Gambling is placing something of value (typically money) on an event with an element of chance and the potential to win a greater amount of value. This can be done with a number of different things including lottery tickets, cards, instant scratch-off games, fruit machines, races, animals, sporting events, dice, and even online casino gaming.
While there are many people who gamble in a responsible way, for some this can become a serious problem. Problem gambling, also known as pathological gambling (PG), is characterized by maladaptive patterns of gambling behavior and involves significant distress, impairment, and dysfunction. It affects men and women in roughly equal numbers, begins in adolescence or young adulthood, and is most often seen in strategic, face-to-face forms of gambling such as blackjack or poker, although pathological gamblers may report problems with nonstrategic forms such as bingo.
The psychological and social consequences of gambling are far-reaching, and include psychiatric disorders such as depression and anxiety; physical problems such as heart disease, musculoskeletal disorders, and gastrointestinal symptoms; financial difficulties, including bankruptcy and debt; substance misuse; interpersonal relationship problems, including domestic violence; and even gambling-related crime. There is much call for research into measuring and quantifying the health and social costs of gambling.
While many people who gamble are not affected by a gambling addiction, for those who are, treatment and recovery is possible. There are many options for help, including therapy and support groups, inpatient and residential treatment, and rehabilitation programs.
One of the most effective treatments for a gambling addiction is cognitive-behavioral therapy, which teaches people how to change their thoughts and behaviors. In the case of a gambling addict, this may involve learning to confront irrational beliefs, such as the notion that a string of losses or a near miss-such as two out of three cherries on a slot machine-signals an imminent big win. It may also involve learning to manage triggers, such as visiting gambling venues or passing by TABs on the way to work.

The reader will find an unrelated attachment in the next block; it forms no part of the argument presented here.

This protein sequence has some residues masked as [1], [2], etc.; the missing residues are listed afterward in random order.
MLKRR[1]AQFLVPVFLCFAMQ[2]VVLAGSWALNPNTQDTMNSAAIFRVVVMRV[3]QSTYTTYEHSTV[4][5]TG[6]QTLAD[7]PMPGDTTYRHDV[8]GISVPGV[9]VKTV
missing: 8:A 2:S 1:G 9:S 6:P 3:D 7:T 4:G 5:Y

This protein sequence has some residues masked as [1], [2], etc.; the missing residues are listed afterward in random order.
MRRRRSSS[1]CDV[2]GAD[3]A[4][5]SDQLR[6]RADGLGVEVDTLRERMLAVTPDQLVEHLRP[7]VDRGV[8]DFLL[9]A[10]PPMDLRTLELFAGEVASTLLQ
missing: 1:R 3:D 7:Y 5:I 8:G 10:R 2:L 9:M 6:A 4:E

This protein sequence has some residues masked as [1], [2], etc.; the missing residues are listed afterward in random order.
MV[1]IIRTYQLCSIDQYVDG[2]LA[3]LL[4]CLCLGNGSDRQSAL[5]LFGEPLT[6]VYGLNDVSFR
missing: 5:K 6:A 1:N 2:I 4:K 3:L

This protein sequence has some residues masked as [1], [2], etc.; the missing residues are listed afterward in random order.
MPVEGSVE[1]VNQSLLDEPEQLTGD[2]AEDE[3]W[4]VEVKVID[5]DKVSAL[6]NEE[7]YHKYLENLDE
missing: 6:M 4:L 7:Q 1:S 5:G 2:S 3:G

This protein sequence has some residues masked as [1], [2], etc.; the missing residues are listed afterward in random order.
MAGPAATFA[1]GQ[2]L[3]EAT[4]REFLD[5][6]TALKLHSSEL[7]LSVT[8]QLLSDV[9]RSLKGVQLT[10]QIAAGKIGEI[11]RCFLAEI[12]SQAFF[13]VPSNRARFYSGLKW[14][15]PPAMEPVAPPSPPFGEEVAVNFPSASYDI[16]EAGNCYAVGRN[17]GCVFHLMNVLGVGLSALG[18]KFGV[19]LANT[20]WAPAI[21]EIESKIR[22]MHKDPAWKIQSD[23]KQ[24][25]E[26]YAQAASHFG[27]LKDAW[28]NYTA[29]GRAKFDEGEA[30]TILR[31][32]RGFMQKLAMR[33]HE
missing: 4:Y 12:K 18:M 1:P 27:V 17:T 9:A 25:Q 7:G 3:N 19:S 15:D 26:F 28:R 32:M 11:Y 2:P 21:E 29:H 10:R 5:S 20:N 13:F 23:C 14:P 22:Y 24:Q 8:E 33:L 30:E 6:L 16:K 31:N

A relapse in a gambling addiction is not uncommon, but a person who has made the decision to stop can refocus on their goals and take back control of their life. If you or someone you know is struggling with a gambling addiction, seek help and support now.
Talk about your concerns with someone you trust who won’t judge you, whether it’s a family member or a counsellor. Reduce your risk factors by avoiding gambling venues and credit card use, as well as finding alternative ways to socialise. Don’t gamble when you are depressed or upset, and don’t chase lost money; chances are the more you try to win it back, the bigger your losses will be. Make a plan to get help, and stick with it. You’re not alone – it’s free and confidential.